Absurdly Driven looks at the world of business with a skeptical eye and a firmly rooted tongue in cheek. 

When you've finally been caught with your trousers around your ankles and your principles in a twist, you might imagine that a touch of humility is in order.

That's not how it appears to be at Facebook.

Despite the company's forced, inadequate mea culpas over the past week, as it slowly admitted how much it knew about its users' data being harvested by the great and the bad, it still thinks it can control everything.

Even parliamentary hearings.

Here is telling footage from last week's Select Committee of the Singapore government hearing on Facebook's privacy practices. Or lack of them.

The country's Home Affairs and Law Minister, K. Shanmugam, asks Facebook's vice-president of public policy for Asia-Pacific, Simon Milner, a seemingly apposite question about how Facebook executives have answered previous criticisms of its ways in the UK parliament.

Milner gets up on his high horse -- or at least a horse that he thinks has infinite hands -- and demands to speak to the Chair.

Oddly enough, a few years ago, Facebook released an ad comparing itself to chairs, so perhaps that's what was on Milner's mind.

Still, he continued, in rather pompous tones: "I don't think this is a fair use of this committee's time or fair to ask me about this."

Some might think that fairness has rarely been at the heart of Facebook, as it has seemed fairly obfuscatory about, say, what really went on during the 2016 election campaign.

But no. Milner needs to lecture a foreign government.

"This committee is looking into the issue of deliberate online falsehoods here in Singapore," he continued.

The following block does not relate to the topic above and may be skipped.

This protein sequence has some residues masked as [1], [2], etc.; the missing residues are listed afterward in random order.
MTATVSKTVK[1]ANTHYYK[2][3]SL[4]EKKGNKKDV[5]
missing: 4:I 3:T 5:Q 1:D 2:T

Oh, well, yes. Why doesn't Facebook set the agenda? Why didn't it provide a curated news feed, from which Singapore's ministers could pick the appropriate questions?

"I don't think it's fair to ask me detailed questions about evidence given by my colleague to a different parliament in a different country about activities associated with that country. And I really would like the Chairman to consider whether this line of questioning is appropriate," Milner huffed.

The Facebook executive continued to interrupt Shanmugam.

At this, the Chairman, Charles Chong, had had enough.

"I think you should leave it to us to decide what is relevant and what is not relevant," he said, with remarkable politeness.

Then Shanmugam, again politely, explained why his question was relevant. The gist: It's questionable, he said, whether Facebook can be trusted.

He offered a final flourish.

It's a flourish that excoriates the arrogance that Milner showed.

Sadly, as he listens, Milner shakes his head and shows no humility whatsoever.

Which is a pity.

When you're in someone else's country, showing respect is something of a basic.

Too often, Facebook has acted as if governments are mere nuisances, ones that can be easily overcome with a look of disdain and a muttering of "you just don't understand."

The time has come for Facebook to do a little understanding.

I'm not sure it's up to the task.

Published on: Mar 27, 2018
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